Sunday's Holland Festival wasn’t underattended, but it was and certainly still is underappreciated. That’s in part because the 20th annual iteration of the festival was again a misnomer — the event was dedicated much more to Indonesian street food than it was to Dutch delicacies.
It was strangely fitting, then, that the Holland Festival was set up at Police Officers Association Park in Long Beach, a curious space that doubles as a training facility for the LBPD (firing range included) that’s carved out of the land between the Long Beach Towne Centre and El Dorado Park.
There was a Dutch presence at the entrance — crisp fries loaded into paper cones, herring hauled in all the way from the Netherlands and an endless supply of Heineken — but the majority of the food was of Indonesian origin. In fact, most of the vendors were actually regulars of Duarte’s Pondok Kaki Lima, the pop-up Indonesian food fair that sets up behind the Duarte Inn every Saturday.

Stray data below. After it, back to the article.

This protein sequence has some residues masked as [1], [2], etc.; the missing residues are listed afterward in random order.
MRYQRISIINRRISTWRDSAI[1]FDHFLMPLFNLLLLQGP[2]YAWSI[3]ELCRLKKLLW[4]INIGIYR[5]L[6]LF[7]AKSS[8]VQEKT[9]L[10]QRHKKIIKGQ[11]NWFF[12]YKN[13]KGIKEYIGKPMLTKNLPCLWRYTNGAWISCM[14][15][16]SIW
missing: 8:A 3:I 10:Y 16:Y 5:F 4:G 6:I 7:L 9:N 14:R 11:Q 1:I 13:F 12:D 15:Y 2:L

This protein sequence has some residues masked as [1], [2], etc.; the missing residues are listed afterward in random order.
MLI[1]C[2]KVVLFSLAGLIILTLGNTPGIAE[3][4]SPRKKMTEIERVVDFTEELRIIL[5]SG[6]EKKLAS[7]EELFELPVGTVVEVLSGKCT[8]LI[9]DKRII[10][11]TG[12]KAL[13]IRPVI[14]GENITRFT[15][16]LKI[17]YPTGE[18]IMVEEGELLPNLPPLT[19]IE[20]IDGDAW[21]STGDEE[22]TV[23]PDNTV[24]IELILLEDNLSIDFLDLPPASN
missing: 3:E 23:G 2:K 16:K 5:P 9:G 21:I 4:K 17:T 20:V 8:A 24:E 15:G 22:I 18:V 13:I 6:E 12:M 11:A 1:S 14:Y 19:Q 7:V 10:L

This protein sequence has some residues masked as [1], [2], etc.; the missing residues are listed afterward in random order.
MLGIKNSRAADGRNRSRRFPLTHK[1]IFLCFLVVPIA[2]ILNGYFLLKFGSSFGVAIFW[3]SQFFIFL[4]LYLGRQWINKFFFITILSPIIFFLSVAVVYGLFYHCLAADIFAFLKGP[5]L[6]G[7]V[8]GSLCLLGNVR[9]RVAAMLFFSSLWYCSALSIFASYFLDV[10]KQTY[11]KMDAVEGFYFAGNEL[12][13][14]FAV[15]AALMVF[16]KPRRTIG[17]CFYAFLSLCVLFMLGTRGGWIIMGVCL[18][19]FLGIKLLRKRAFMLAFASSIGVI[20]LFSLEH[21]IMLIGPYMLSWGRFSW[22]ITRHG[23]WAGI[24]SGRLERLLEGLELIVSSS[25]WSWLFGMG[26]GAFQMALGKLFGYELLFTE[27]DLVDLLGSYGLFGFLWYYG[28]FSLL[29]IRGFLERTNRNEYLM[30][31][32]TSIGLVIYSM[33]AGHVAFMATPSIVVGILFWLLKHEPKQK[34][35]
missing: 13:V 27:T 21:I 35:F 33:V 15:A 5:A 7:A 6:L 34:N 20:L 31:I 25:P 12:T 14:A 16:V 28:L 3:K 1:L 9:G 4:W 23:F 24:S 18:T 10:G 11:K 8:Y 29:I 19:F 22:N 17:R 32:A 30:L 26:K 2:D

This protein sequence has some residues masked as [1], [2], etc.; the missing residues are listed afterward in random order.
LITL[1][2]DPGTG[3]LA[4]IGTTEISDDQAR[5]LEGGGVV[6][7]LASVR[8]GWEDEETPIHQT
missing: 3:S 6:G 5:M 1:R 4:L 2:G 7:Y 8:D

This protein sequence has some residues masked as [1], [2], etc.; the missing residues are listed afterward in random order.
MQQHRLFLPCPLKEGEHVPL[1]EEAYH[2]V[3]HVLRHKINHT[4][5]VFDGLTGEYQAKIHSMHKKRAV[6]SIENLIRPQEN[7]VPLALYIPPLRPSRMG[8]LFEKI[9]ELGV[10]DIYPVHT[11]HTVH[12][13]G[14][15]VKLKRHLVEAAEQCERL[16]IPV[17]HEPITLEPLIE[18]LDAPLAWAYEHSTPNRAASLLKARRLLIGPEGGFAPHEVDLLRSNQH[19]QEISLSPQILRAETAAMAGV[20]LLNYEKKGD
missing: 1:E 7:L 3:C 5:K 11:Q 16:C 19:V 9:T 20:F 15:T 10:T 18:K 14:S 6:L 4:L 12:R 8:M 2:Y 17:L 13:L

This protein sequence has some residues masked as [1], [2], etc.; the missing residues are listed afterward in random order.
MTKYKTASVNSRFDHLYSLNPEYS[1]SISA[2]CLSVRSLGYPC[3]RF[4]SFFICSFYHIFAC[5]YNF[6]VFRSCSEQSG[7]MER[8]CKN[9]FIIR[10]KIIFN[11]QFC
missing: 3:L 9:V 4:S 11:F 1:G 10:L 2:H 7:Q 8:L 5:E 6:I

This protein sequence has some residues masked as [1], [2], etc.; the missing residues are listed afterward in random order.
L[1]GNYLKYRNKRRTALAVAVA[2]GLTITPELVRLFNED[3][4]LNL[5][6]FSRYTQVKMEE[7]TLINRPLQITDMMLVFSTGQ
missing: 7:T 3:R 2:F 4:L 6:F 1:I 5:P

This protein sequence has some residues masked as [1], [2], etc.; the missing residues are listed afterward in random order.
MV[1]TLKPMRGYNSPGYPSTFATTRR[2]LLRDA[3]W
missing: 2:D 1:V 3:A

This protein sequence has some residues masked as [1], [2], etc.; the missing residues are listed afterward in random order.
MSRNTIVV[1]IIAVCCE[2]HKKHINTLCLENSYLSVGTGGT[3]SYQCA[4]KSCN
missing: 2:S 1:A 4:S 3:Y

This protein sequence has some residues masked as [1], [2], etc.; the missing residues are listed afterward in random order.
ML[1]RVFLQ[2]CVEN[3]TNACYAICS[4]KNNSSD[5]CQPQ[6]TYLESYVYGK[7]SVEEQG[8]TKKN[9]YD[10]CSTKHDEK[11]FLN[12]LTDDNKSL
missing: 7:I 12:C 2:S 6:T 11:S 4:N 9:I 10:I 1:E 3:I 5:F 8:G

One such Pondok Kaki Lima staple was Ambrosius, whose sate babi — pork skewers lacquered with a sweet, dark char — drew constant crowds. The line never relented, but it never ended in disappointment, either.
Other stalls, like that of Duarte’s Chicky BBQ, represented the mobile arms of local restaurants. And along with those bigger tents came a larger array of dishes, including perkedel (finely spiced potato croquettes), soto betawi (a Jakarta-style beef soup) and the ubiquitous nasi bungkus. Beyond beer, the various venders also offered drinks like rozenstroop (an iced rose syrup-based beverage) and durian shakes.
First-time festivalgoers — one woman traveled all the way from Wisconsin — had to seek out spots on the grass as those who had been before came prepared: Some brought foldable chairs, others brought blankets and the truly experienced set up tents in which to eat in peace. But everyone ended up wandering elsewhere, be it to the stage of cover bands or over to the speed skating information booth for yet another Dutch tradition.
-- Miles Clements